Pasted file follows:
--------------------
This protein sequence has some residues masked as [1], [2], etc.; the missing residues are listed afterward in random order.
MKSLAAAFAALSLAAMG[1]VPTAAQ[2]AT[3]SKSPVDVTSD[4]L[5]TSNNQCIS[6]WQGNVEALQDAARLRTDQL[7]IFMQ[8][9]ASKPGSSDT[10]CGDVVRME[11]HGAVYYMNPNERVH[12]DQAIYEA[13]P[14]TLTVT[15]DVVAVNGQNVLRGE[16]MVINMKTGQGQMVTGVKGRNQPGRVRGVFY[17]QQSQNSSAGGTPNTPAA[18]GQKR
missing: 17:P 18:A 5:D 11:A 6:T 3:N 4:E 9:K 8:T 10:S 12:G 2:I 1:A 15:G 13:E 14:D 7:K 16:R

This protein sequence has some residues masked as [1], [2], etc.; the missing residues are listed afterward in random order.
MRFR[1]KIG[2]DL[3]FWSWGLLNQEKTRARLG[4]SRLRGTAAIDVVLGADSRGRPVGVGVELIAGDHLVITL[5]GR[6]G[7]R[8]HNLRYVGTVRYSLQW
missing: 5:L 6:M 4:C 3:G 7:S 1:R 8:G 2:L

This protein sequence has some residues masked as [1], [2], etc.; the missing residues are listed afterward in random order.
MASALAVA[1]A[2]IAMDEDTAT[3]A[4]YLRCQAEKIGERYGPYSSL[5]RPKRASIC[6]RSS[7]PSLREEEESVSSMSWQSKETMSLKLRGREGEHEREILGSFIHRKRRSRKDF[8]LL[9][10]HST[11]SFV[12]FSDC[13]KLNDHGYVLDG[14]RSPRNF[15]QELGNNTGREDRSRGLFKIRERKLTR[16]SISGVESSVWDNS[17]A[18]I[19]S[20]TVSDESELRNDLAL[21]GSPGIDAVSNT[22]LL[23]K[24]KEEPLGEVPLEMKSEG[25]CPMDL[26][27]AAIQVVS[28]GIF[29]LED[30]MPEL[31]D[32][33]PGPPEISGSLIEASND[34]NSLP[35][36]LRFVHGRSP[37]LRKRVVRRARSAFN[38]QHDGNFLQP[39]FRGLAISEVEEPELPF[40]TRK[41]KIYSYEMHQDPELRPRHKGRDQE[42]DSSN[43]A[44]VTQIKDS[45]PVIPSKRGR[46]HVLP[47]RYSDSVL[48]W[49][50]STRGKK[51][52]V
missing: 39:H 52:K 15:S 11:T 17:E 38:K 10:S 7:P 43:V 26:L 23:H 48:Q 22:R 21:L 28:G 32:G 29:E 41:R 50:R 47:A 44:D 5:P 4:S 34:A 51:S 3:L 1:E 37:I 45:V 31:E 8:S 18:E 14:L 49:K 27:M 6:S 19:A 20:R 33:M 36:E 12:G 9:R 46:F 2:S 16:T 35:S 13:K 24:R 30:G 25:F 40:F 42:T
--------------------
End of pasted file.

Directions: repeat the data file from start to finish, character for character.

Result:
This protein sequence has some residues masked as [1], [2], etc.; the missing residues are listed afterward in random order.
MKSLAAAFAALSLAAMG[1]VPTAAQ[2]AT[3]SKSPVDVTSD[4]L[5]TSNNQCIS[6]WQGNVEALQDAARLRTDQL[7]IFMQ[8][9]ASKPGSSDT[10]CGDVVRME[11]HGAVYYMNPNERVH[12]DQAIYEA[13]P[14]TLTVT[15]DVVAVNGQNVLRGE[16]MVINMKTGQGQMVTGVKGRNQPGRVRGVFY[17]QQSQNSSAGGTPNTPAA[18]GQKR
missing: 17:P 18:A 5:D 11:A 6:T 3:N 4:E 9:K 8:T 10:S 12:G 2:I 1:A 15:G 13:E 14:D 7:K 16:R

This protein sequence has some residues masked as [1], [2], etc.; the missing residues are listed afterward in random order.
MRFR[1]KIG[2]DL[3]FWSWGLLNQEKTRARLG[4]SRLRGTAAIDVVLGADSRGRPVGVGVELIAGDHLVITL[5]GR[6]G[7]R[8]HNLRYVGTVRYSLQW
missing: 5:L 6:M 4:C 3:G 7:S 1:R 8:G 2:L

This protein sequence has some residues masked as [1], [2], etc.; the missing residues are listed afterward in random order.
MASALAVA[1]A[2]IAMDEDTAT[3]A[4]YLRCQAEKIGERYGPYSSL[5]RPKRASIC[6]RSS[7]PSLREEEESVSSMSWQSKETMSLKLRGREGEHEREILGSFIHRKRRSRKDF[8]LL[9][10]HST[11]SFV[12]FSDC[13]KLNDHGYVLDG[14]RSPRNF[15]QELGNNTGREDRSRGLFKIRERKLTR[16]SISGVESSVWDNS[17]A[18]I[19]S[20]TVSDESELRNDLAL[21]GSPGIDAVSNT[22]LL[23]K[24]KEEPLGEVPLEMKSEG[25]CPMDL[26][27]AAIQVVS[28]GIF[29]LED[30]MPEL[31]D[32][33]PGPPEISGSLIEASND[34]NSLP[35][36]LRFVHGRSP[37]LRKRVVRRARSAFN[38]QHDGNFLQP[39]FRGLAISEVEEPELPF[40]TRK[41]KIYSYEMHQDPELRPRHKGRDQE[42]DSSN[43]A[44]VTQIKDS[45]PVIPSKRGR[46]HVLP[47]RYSDSVL[48]W[49][50]STRGKK[51][52]V
missing: 39:H 52:K 15:S 11:T 17:E 38:K 10:S 7:P 43:V 26:L 23:H 48:Q 22:R 21:L 28:G 32:G 29:E 41:R 50:R 47:A 44:D 5:P 4:S 34:A 51:S 3:L 1:E 37:I 45:V 31:E 8:S 18:E 14:L 49:K 27:M 6:S 19:A 20:R 33:M 36:E 12:G 9:R 46:F 2:S 16:T 35:S 13:K 24:R 30:G 25:F 40:F 42:T